In a recent Health Affairs blog, authors from the Aging and Disability Business Institute examined the progress community-based organizations (such as area agencies on aging, centers for independent living, and others) have made in partnering with health care organizations to better integrate human services and community living supports.
Previous research indicates that social services (such as housing, nutrition/meals, and income support) can both improve health and reduce costs. Additionally, other evidence suggests that communities with lower health care use and spending for older adults tend to have strong collaborations among organizations in both the health and social sectors (such as hospitals and area agencies on aging).
The blog also highlights findings from a research article* published by Health Affairs that explored the measurable impacts of Area Agencies on Aging (AAAs) for improving health outcomes and lowering health care costs of older adults. In this article, an analysis of data from a 2013 national survey of AAAs explored whether their activities helped with avoidable health care usage and prevented unnecessary health care spending in their counties during 2014.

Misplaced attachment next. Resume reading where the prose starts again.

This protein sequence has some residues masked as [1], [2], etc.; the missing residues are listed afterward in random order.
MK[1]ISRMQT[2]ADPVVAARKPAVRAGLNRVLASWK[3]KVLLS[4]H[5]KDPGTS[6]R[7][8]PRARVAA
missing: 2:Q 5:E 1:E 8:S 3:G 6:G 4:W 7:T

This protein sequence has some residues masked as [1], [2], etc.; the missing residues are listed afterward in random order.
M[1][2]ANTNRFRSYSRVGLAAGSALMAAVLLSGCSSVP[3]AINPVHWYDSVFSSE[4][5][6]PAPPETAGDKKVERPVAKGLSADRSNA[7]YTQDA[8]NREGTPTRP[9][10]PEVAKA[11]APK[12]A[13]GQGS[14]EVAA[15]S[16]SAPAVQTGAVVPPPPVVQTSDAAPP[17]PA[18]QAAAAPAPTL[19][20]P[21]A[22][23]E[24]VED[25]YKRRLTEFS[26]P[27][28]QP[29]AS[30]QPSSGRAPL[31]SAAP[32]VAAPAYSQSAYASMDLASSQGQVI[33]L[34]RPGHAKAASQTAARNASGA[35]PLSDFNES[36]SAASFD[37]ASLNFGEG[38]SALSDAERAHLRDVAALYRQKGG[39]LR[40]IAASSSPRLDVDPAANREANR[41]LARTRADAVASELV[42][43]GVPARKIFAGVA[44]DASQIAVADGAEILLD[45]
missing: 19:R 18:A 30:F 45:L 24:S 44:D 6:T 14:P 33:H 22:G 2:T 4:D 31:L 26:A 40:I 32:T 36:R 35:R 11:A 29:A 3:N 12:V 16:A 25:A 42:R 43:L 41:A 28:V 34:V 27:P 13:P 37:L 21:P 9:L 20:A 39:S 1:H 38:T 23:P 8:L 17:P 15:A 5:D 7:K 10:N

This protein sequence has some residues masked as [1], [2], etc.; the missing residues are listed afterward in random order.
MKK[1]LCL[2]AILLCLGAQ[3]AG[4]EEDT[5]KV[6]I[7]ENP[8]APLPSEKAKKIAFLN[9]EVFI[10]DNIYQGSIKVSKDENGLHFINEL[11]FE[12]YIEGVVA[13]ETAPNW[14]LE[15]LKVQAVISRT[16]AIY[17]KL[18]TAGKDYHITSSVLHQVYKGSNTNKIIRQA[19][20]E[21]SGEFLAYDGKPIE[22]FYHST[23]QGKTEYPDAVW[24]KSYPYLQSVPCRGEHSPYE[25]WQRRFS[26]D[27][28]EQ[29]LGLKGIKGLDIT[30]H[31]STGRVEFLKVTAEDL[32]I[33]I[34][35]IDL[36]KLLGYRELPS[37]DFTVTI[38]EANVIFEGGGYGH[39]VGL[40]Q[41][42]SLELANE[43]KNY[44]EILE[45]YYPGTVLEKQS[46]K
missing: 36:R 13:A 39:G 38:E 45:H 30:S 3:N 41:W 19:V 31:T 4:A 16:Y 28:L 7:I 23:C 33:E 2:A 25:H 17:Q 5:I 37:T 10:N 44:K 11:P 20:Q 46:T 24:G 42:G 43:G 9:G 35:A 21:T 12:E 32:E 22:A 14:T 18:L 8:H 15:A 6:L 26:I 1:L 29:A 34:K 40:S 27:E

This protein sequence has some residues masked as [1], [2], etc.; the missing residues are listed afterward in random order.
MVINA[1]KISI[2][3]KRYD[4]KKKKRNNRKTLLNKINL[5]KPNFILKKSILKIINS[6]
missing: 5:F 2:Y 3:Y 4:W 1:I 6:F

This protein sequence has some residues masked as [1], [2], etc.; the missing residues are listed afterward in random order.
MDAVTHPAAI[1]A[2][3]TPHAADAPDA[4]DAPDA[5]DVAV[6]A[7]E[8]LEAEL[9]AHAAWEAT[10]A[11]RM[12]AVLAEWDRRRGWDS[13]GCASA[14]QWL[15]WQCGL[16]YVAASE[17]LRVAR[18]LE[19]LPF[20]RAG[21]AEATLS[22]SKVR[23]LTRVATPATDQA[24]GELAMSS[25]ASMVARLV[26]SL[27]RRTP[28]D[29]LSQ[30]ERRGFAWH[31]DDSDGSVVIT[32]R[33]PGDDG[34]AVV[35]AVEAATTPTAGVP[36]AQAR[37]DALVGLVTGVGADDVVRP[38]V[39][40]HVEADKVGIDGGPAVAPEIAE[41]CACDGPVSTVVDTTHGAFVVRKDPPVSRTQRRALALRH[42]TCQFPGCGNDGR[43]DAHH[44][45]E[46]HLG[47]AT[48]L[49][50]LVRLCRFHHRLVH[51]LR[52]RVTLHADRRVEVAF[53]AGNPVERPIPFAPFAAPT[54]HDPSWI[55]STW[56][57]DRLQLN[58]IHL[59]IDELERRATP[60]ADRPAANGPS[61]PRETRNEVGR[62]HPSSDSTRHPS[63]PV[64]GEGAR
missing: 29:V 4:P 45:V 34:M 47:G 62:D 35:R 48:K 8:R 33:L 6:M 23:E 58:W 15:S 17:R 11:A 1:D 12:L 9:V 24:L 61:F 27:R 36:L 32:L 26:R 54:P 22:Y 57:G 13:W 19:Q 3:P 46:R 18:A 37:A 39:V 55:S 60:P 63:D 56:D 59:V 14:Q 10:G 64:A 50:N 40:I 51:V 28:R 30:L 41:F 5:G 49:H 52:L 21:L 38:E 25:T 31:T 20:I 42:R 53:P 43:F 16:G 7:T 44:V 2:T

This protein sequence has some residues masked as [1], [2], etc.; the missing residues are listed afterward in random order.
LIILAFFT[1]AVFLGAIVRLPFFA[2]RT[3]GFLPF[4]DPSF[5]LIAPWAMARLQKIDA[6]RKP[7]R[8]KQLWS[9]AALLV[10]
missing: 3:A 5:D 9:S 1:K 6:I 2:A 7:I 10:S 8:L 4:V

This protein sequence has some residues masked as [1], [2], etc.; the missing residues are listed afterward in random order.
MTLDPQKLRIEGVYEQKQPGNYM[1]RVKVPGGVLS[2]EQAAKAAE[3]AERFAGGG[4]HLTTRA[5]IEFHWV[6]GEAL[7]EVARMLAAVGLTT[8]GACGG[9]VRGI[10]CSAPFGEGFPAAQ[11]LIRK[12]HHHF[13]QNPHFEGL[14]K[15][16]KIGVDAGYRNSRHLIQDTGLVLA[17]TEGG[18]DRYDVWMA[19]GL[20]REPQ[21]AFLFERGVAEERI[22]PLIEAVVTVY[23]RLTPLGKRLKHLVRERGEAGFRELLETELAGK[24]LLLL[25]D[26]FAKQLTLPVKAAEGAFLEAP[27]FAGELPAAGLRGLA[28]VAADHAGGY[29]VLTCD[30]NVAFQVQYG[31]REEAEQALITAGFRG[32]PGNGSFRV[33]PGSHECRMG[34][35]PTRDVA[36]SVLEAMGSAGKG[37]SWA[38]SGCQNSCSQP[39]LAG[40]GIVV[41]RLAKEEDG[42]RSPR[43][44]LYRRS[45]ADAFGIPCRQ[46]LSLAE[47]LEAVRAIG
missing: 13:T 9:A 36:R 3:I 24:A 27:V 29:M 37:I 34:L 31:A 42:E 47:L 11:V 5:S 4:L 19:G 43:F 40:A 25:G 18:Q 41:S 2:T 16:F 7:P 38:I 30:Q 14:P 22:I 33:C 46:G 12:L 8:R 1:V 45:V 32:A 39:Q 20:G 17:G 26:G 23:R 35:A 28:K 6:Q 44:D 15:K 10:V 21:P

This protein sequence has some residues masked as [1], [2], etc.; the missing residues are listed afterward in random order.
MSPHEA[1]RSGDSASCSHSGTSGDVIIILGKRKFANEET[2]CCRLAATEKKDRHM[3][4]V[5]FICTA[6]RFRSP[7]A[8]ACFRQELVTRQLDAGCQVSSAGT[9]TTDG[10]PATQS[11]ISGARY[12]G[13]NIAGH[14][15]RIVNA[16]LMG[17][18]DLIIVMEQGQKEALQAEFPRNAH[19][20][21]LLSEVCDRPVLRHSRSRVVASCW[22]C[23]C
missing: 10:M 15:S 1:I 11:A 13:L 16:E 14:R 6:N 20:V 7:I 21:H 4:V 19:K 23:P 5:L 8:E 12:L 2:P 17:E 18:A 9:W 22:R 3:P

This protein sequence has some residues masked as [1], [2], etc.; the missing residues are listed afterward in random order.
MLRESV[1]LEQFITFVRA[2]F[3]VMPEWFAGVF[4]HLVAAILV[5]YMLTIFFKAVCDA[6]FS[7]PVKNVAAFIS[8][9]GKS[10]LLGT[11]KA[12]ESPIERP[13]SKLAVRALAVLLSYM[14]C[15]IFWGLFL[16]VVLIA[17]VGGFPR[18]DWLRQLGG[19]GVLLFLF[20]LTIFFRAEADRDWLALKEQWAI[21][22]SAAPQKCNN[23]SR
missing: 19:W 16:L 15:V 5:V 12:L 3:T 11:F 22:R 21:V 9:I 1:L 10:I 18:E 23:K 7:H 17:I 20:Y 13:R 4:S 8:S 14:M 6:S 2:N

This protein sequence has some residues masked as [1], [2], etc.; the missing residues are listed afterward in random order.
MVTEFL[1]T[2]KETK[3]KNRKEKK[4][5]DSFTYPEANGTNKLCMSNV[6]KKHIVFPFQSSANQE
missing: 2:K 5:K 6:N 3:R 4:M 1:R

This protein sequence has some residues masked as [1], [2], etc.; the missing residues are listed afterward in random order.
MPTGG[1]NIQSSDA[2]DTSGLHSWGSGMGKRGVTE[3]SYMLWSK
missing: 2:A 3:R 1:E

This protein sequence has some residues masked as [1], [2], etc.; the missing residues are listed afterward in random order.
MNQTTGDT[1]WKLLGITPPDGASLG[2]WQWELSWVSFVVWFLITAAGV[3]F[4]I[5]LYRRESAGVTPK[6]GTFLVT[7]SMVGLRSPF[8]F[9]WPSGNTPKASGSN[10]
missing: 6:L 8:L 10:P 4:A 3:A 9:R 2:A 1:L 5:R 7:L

Findings include (from the article abstract):
- "Counties whose AAAs had programs to divert older adults from nursing home placement had significantly lower avoidable nursing home use, compared to counties whose AAAs lacked such programs."
- "Counties whose AAAs maintained informal partnerships with a broad range of organizations in health care and other sectors had significantly lower hospital readmission rates, compared to counties whose AAAs had informal partnerships with fewer types of organizations."
- "AAAs may be a promising source of leadership for cross-sectoral partnerships that effectively address both social and medical determinants of health for older adults."
Read the blog or research article for more details.
* Note: Access to the research article, titled "Cross-Sectorial Partnerships By Area Agencies On Aging: Associations with Health Care Use and Spending," requires a paid subscription to the Health Affairs website. The article also can be purchased from Health Affairs individually.
Learn more about ACL's Business Acumen Initiative to help states and community-based organizations build networks and respond to delivery system changes, including technical assistance, building business capacity for successful contracting with integrated care entities, and developing pathways to sustainability.